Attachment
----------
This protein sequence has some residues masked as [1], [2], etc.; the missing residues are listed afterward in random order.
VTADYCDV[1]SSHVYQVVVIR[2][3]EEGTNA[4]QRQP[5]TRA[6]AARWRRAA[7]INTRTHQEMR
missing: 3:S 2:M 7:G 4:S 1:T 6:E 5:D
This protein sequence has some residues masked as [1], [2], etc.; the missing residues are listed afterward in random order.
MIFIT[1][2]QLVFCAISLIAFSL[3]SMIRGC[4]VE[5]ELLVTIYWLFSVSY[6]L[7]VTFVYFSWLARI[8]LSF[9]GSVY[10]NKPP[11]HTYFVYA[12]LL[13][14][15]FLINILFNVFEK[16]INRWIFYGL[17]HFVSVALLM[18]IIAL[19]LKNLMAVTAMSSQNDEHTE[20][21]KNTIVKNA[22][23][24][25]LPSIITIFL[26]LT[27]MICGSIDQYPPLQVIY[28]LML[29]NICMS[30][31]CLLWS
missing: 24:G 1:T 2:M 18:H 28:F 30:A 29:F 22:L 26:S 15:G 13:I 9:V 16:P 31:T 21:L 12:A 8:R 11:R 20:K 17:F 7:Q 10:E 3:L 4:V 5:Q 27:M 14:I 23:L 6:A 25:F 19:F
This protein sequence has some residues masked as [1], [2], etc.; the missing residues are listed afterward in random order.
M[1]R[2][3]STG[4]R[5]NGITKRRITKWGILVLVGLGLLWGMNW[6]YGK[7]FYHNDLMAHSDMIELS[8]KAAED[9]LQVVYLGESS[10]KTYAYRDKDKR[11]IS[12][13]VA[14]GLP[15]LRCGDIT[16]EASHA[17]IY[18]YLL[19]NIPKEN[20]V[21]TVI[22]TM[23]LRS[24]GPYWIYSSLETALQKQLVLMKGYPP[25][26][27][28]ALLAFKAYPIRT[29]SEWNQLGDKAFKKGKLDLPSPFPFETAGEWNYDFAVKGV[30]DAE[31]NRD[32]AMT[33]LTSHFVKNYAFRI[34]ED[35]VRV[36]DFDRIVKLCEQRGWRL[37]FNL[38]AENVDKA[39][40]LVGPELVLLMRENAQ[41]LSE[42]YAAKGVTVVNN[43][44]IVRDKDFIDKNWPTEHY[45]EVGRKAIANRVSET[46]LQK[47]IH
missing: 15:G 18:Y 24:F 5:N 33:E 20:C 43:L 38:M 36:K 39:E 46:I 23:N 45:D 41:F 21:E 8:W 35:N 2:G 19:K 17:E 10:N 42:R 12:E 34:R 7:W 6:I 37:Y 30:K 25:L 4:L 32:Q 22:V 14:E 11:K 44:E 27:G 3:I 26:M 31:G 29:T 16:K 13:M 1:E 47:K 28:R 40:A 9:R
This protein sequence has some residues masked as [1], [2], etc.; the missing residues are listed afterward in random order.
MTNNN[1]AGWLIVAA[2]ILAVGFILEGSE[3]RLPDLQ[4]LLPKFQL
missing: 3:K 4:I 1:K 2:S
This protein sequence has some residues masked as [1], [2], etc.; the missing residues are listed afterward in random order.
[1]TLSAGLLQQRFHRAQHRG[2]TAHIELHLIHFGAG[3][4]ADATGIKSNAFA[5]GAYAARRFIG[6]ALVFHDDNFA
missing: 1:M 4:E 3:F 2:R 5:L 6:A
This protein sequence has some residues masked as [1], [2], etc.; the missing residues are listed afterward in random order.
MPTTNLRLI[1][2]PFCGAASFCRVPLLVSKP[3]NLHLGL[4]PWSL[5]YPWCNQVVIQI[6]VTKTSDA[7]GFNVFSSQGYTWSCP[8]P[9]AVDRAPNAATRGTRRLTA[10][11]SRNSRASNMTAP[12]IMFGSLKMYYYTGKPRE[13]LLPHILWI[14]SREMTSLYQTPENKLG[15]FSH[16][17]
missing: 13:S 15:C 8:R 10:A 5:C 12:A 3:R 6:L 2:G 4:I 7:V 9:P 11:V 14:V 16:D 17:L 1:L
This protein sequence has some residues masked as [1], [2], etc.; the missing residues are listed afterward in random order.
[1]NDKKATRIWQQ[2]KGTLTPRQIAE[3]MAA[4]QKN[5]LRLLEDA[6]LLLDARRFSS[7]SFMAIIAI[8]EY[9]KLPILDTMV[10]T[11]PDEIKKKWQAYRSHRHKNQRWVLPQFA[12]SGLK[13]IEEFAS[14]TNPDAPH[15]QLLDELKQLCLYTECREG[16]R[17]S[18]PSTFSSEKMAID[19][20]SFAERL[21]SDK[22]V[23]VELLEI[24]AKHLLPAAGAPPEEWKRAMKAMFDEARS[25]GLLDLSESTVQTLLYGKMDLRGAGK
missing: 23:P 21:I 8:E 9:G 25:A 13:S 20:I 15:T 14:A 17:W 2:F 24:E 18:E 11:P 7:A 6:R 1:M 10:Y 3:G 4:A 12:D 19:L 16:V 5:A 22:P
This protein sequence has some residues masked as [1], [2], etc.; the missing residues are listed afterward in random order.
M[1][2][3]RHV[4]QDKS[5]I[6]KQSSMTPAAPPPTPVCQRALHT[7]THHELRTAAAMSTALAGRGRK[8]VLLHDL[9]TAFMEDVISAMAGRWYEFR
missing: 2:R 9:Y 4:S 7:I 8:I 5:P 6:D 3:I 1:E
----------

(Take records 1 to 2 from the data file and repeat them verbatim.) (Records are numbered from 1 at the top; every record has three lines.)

This protein sequence has some residues masked as [1], [2], etc.; the missing residues are listed afterward in random order.
VTADYCDV[1]SSHVYQVVVIR[2][3]EEGTNA[4]QRQP[5]TRA[6]AARWRRAA[7]INTRTHQEMR
missing: 3:S 2:M 7:G 4:S 1:T 6:E 5:D
This protein sequence has some residues masked as [1], [2], etc.; the missing residues are listed afterward in random order.
MIFIT[1][2]QLVFCAISLIAFSL[3]SMIRGC[4]VE[5]ELLVTIYWLFSVSY[6]L[7]VTFVYFSWLARI[8]LSF[9]GSVY[10]NKPP[11]HTYFVYA[12]LL[13][14][15]FLINILFNVFEK[16]INRWIFYGL[17]HFVSVALLM[18]IIAL[19]LKNLMAVTAMSSQNDEHTE[20][21]KNTIVKNA[22][23][24][25]LPSIITIFL[26]LT[27]MICGSIDQYPPLQVIY[28]LML[29]NICMS[30][31]CLLWS
missing: 24:G 1:T 2:M 18:H 28:F 30:A 29:F 22:L 26:S 15:G 13:I 9:V 16:P 31:T 21:L 12:A 8:R 11:R 20:K 17:F 7:Q 10:E 3:L 4:V 5:Q 27:M 14:I 23:L 6:A 25:F 19:F